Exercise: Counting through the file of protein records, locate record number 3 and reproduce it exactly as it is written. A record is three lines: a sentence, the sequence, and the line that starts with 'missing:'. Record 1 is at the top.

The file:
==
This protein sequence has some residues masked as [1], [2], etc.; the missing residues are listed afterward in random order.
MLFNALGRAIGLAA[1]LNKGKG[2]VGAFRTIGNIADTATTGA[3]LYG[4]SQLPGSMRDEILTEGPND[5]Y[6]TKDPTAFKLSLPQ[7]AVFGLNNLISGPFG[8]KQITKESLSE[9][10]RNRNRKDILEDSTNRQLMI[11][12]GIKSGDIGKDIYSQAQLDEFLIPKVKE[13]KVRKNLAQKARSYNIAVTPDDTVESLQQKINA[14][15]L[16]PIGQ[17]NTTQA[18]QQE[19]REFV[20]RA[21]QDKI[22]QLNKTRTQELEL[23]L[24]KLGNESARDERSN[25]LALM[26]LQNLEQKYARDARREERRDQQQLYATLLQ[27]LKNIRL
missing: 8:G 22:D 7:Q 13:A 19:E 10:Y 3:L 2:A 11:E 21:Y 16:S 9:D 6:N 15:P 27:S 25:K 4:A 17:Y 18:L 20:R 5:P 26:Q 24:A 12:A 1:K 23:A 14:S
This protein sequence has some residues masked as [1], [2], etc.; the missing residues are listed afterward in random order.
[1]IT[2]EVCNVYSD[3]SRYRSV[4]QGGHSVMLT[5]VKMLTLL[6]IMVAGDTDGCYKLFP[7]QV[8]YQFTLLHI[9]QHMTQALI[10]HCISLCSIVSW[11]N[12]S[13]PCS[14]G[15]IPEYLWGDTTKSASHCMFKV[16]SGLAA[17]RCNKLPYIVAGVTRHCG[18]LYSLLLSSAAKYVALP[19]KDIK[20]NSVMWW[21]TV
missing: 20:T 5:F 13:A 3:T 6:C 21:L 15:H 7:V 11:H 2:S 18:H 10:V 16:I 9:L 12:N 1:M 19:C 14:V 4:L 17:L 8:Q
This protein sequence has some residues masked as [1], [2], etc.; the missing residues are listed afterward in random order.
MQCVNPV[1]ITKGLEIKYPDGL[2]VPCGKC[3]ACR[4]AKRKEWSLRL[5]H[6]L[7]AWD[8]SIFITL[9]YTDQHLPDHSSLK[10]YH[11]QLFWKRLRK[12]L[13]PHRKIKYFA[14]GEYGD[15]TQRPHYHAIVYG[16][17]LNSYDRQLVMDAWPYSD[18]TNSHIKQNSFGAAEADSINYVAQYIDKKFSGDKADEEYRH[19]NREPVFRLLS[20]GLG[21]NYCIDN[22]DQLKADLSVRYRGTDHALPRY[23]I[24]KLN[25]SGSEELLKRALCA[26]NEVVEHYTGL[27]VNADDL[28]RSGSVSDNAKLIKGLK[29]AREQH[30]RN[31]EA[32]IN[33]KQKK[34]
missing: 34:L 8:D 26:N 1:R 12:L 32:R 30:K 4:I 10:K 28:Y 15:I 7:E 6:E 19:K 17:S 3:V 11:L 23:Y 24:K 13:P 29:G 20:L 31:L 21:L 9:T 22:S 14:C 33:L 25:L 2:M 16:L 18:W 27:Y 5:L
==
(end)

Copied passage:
This protein sequence has some residues masked as [1], [2], etc.; the missing residues are listed afterward in random order.
MQCVNPV[1]ITKGLEIKYPDGL[2]VPCGKC[3]ACR[4]AKRKEWSLRL[5]H[6]L[7]AWD[8]SIFITL[9]YTDQHLPDHSSLK[10]YH[11]QLFWKRLRK[12]L[13]PHRKIKYFA[14]GEYGD[15]TQRPHYHAIVYG[16][17]LNSYDRQLVMDAWPYSD[18]TNSHIKQNSFGAAEADSINYVAQYIDKKFSGDKADEEYRH[19]NREPVFRLLS[20]GLG[21]NYCIDN[22]DQLKADLSVRYRGTDHALPRY[23]I[24]KLN[25]SGSEELLKRALCA[26]NEVVEHYTGL[27]VNADDL[28]RSGSVSDNAKLIKGLK[29]AREQH[30]RN[31]EA[32]IN[33]KQKK[34]
missing: 34:L 8:D 26:N 1:R 12:L 32:R 30:K 4:I 10:K 28:Y 15:I 7:E 6:E 19:K 17:S 3:V 11:L 23:Y 24:K 13:P 29:G 20:L 31:L 21:L 9:T 22:S 14:C 33:L 25:L 2:M 16:L 18:W 27:Y 5:L